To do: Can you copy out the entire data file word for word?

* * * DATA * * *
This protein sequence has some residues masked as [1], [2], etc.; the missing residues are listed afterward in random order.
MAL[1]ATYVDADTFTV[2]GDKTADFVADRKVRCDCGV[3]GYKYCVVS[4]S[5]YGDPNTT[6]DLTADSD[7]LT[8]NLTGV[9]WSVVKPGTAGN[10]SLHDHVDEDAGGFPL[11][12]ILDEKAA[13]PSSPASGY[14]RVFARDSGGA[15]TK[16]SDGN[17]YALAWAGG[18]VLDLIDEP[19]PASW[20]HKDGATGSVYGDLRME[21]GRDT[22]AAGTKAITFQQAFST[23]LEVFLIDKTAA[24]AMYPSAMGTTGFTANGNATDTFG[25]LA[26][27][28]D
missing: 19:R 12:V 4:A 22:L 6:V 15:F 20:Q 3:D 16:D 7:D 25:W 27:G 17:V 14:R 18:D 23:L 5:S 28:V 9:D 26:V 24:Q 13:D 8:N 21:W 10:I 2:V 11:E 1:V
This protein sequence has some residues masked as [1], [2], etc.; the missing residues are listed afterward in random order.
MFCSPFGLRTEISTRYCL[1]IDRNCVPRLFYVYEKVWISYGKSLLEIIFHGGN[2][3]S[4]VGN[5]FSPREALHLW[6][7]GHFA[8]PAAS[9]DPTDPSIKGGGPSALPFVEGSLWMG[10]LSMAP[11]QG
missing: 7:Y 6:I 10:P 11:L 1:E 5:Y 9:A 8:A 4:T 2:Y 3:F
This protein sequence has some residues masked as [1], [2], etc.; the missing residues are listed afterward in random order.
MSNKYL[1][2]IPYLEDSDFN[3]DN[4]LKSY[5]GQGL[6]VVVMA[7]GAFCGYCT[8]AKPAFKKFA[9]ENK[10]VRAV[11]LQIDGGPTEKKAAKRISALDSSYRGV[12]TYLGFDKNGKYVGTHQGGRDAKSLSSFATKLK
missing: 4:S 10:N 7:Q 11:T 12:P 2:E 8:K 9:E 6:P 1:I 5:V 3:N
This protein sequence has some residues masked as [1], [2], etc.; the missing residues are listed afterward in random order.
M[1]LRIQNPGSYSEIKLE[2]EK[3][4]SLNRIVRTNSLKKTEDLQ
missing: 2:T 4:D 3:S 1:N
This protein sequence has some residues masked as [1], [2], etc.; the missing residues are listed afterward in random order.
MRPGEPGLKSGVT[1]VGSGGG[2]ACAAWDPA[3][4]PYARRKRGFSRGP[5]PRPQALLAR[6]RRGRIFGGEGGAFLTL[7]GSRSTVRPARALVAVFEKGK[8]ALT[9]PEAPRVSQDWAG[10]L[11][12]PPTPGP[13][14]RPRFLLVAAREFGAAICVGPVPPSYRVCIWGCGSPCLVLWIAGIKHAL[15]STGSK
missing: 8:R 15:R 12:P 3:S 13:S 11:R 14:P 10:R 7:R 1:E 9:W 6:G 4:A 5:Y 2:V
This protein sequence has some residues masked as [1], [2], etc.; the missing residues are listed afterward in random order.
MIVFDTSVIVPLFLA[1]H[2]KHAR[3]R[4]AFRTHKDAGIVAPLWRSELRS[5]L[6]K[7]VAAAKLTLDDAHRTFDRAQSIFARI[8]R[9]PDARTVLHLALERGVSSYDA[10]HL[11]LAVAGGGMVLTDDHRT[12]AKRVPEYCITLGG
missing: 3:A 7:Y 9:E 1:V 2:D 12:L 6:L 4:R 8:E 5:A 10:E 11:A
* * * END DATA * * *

This protein sequence has some residues masked as [1], [2], etc.; the missing residues are listed afterward in random order.
MAL[1]ATYVDADTFTV[2]GDKTADFVADRKVRCDCGV[3]GYKYCVVS[4]S[5]YGDPNTT[6]DLTADSD[7]LT[8]NLTGV[9]WSVVKPGTAGN[10]SLHDHVDEDAGGFPL[11][12]ILDEKAA[13]PSSPASGY[14]RVFARDSGGA[15]TK[16]SDGN[17]YALAWAGG[18]VLDLIDEP[19]PASW[20]HKDGATGSVYGDLRME[21]GRDT[22]AAGTKAITFQQAFST[23]LEVFLIDKTAA[24]AMYPSAMGTTGFTANGNATDTFG[25]LA[26][27][28]D
missing: 19:R 12:V 4:A 22:L 6:V 15:F 20:Q 3:D 16:D 7:D 25:W 27:G 17:V 14:R 18:D 23:L 5:S 28:V 9:D 26:V 24:Q 13:D 8:N 21:W 10:I 2:V 11:E 1:V
This protein sequence has some residues masked as [1], [2], etc.; the missing residues are listed afterward in random order.
MFCSPFGLRTEISTRYCL[1]IDRNCVPRLFYVYEKVWISYGKSLLEIIFHGGN[2][3]S[4]VGN[5]FSPREALHLW[6][7]GHFA[8]PAAS[9]DPTDPSIKGGGPSALPFVEGSLWMG[10]LSMAP[11]QG
missing: 7:Y 6:I 10:P 11:L 1:E 5:Y 9:A 8:A 4:T 2:Y 3:F
This protein sequence has some residues masked as [1], [2], etc.; the missing residues are listed afterward in random order.
MSNKYL[1][2]IPYLEDSDFN[3]DN[4]LKSY[5]GQGL[6]VVVMA[7]GAFCGYCT[8]AKPAFKKFA[9]ENK[10]VRAV[11]LQIDGGPTEKKAAKRISALDSSYRGV[12]TYLGFDKNGKYVGTHQGGRDAKSLSSFATKLK
missing: 4:S 10:N 7:Q 11:T 12:P 2:E 8:K 9:E 6:P 1:I 5:V 3:N
This protein sequence has some residues masked as [1], [2], etc.; the missing residues are listed afterward in random order.
M[1]LRIQNPGSYSEIKLE[2]EK[3][4]SLNRIVRTNSLKKTEDLQ
missing: 2:T 4:D 3:S 1:N
This protein sequence has some residues masked as [1], [2], etc.; the missing residues are listed afterward in random order.
MRPGEPGLKSGVT[1]VGSGGG[2]ACAAWDPA[3][4]PYARRKRGFSRGP[5]PRPQALLAR[6]RRGRIFGGEGGAFLTL[7]GSRSTVRPARALVAVFEKGK[8]ALT[9]PEAPRVSQDWAG[10]L[11][12]PPTPGP[13][14]RPRFLLVAAREFGAAICVGPVPPSYRVCIWGCGSPCLVLWIAGIKHAL[15]STGSK
missing: 8:R 15:R 12:P 3:S 13:S 11:R 14:P 10:R 7:R 1:E 9:W 6:G 4:A 5:Y 2:V
This protein sequence has some residues masked as [1], [2], etc.; the missing residues are listed afterward in random order.
MIVFDTSVIVPLFLA[1]H[2]KHAR[3]R[4]AFRTHKDAGIVAPLWRSELRS[5]L[6]K[7]VAAAKLTLDDAHRTFDRAQSIFARI[8]R[9]PDARTVLHLALERGVSSYDA[10]HL[11]LAVAGGGMVLTDDHRT[12]AKRVPEYCITLGG
missing: 3:A 7:Y 9:E 1:V 2:D 12:L 6:L 4:R 8:E 5:A 10:E 11:A